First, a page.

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C&C: Tiberian Sun

Before Total Annihilation, before Starcraft, hell, even before "real-time strategy" was an established computer game genre, there was Command & Conquer. And while some might argue that Dune 2 was the first game to offer this type of fast-paced, top-down gameplay, it was Command & Conquer that grabbed the gaming community by the throat and screamed, "This is the way strategy games should be!" Since those not-so-early days, the real-time strategy genre has just exploded, producing more titles than store shelves can hold. True, quite a few of those games were simply clones of older RTS classics, but there were a few that have made an indelible mark on the gaming community, for their originality, playability, and superb graphics. You really have to wonder, though, if hits like the aforementioned Total Annihilation would even have been possible if not for the groundwork laid by Command & Conquer. Even more curious is that fact that subsequent C&C-based titles, like Sole Survivor, have paled in comparison to other games in the genre. All that, my friends, is about to change....

It seems like gamers have been talking about Command & Conquer: Tiberian Sun for years, even when the original Command & Conquer had a home on their hard drives. Well, what may have seemed like a prime candidate for the vaporware hall of fame is very much alive, and ready to hit your PC sooner than you may think. Command & Conquer: Tiberian Sun has had quite an extensive development period, but the game has undergone significant improvements and enhancements since the blueprints first left the drawing board. There is one thing you can be sure of: the finished product will be something the likes of which the real-time strategy genre has never seen.

Fans of the original game will be happy to know that Command & Conquer: Tiberian Sun does indeed center on the age-old struggle between the Global Defense Initiative (GDI) and the Brotherhood of NOD. At the end of Command & Conquer, Kane, the obsessed ruler of the Brotherhood of NOD, was killed...or so reported the GDI. But they never did find his body, and so this sequel picks up where the original left off. Over the course of the game, you'll discover what happened to Kane, and who, or what, is still driving the Brotherhood of NOD onward toward its goal of world domination. Along the way, you'll also discover the truth about Tiberium, that ultimate resource that was the focus of all the action in the first game.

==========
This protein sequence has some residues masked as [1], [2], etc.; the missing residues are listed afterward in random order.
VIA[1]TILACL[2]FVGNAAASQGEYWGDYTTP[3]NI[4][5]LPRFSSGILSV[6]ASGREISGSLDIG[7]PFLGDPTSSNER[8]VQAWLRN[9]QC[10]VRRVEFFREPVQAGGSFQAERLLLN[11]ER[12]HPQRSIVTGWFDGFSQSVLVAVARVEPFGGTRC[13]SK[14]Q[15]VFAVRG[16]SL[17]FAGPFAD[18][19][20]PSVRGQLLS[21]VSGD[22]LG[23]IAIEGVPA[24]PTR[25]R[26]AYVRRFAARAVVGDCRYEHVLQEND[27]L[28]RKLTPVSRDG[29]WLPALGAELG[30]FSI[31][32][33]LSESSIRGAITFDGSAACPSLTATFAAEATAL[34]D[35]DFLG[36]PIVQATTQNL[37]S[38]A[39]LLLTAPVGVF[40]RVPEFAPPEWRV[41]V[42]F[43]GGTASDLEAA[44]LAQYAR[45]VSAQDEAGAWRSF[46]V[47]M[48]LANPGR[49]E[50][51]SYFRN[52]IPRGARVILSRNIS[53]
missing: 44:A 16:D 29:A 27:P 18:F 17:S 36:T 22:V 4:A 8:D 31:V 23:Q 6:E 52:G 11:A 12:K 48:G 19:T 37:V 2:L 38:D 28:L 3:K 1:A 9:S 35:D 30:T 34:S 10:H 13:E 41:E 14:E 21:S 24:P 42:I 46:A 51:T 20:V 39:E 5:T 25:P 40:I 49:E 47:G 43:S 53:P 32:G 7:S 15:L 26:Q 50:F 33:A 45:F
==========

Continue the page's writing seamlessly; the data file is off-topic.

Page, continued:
My first "hands-on" experience with Command & Conquer: Tiberian Sun was at this year's Electronic Entertainment Expo. Seeing screenshots was one thing, but actually checking out the action up-close and in person was an entirely different experience. To be perfectly honest, I wasn't very impressed with the early screenshots I saw; I thought Westwood should have made a greater leap in graphics since the original game, especially when you take into consideration what was done in Myth: The Fallen Lords. But I learned first-hand that Command & Conquer: Tiberian Sun is one book you definitely can't judge by its cover.

Unlike the previous games in the series, which usually saw GDI and NOD forces doing battle in some neutral territory, or presented the player with the task of infiltrating more and more enemy installations, constantly trudging forward, Command & Conquer: Tiberian Sun will take a slightly different overall approach to gameplay. While these elements will certainly be present, a much greater emphasis has been placed on base building and base defense (something I personally love, and a real draw for multiplayers). The player will have to build the ultimate installation, complete with walls, gates, fences, gun turrets, and any number of different defensive structures. One of the coolest features will be the turrets themselves; the turret heads will be removable, so you can customize your weapons for whatever threat may come -- surface-to-air missiles for enemy aircraft, ground lasers for wiping out infantry, etc.

 

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